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Sautéed Green Beans with Shallot Crisps

A modern version of the green-bean bake.

Sautéed Green Beans with Shallot Crisps


1/3 cup vegetable oil
1/2 cup thinly sliced shallots (about 5 to 6 shallots)
2 tablespoons unsalted butter
2 tablespoons olive oil
2 pounds green beans, trimmed
  freshly ground pepper

Cooking Instructions

My grandmother never knew I was the culprit; she never caught me red-handed, snitching the canned French-fried onions off the top of the green-bean bake she made every Thanksgiving. But every year, most of those crisp onions disappeared before anyone began filling a plate from the buffet table. That was some thirty-five years ago. Now that I'm at the helm when it comes to cooking Thanksgiving dinner, I've updated that classic recipe.

I still love crisp onions, green beans have always been a favorite vegetable, and the combination is a natural. So, in my pursuit of using fresh vegetables whenever possible, I offer this modern version of the green-bean bake. Keep your eye on the buffet table, though, because these shallot crisps are mighty good.

Shallot Crisps
Set a plate lined with a double thickness of paper towels next to the stove. Heat the vegetable oil in a 6-inch sauté pan over medium-high heat until hot but not smoking. Using a slotted spoon, add half of the shallots to the oil.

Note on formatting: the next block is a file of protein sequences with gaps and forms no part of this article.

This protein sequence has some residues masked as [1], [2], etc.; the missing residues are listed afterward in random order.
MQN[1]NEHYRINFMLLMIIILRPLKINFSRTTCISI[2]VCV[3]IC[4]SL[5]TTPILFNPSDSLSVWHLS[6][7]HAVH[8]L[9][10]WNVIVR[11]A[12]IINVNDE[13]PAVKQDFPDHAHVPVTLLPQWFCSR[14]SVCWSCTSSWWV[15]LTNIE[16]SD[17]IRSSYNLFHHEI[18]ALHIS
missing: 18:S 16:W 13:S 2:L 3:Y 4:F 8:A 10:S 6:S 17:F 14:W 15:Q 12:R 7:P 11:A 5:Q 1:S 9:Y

Fry until they are crisp and turn a dark golden brown, about 1 to 2 minutes. Remove from the oil and drain on paper towels. Repeat with the remaining shallots. Set aside at room temperature until ready to garnish the beans. The shallot crisps can be made several hours ahead.

Green Beans
Heat a 12-inch sauté pan over medium-high heat. Add the butter and olive oil, swirl to coat the pan, and then add the green beans. Sauté, stirring frequently, until the beans are bright green and crisp-tender, about 5 minutes. Season with salt and pepper to taste. Transfer the beans to a warmed serving bowl and garnish with the shallot crisps. Serve immediately.

Serves 8-10.

Test the temperature of the oil by adding 1 slice of shallot to the hot oil. If the oil begins to bubble and sizzle without splattering, and the shallot turns golden, then the oil is ready.

Diane Morgan, The Thanksgiving Table (Chronicle Books, 2001).

If you would like to purchase this book, please visit Chronicle Books.

Equipment List

Saute Pans
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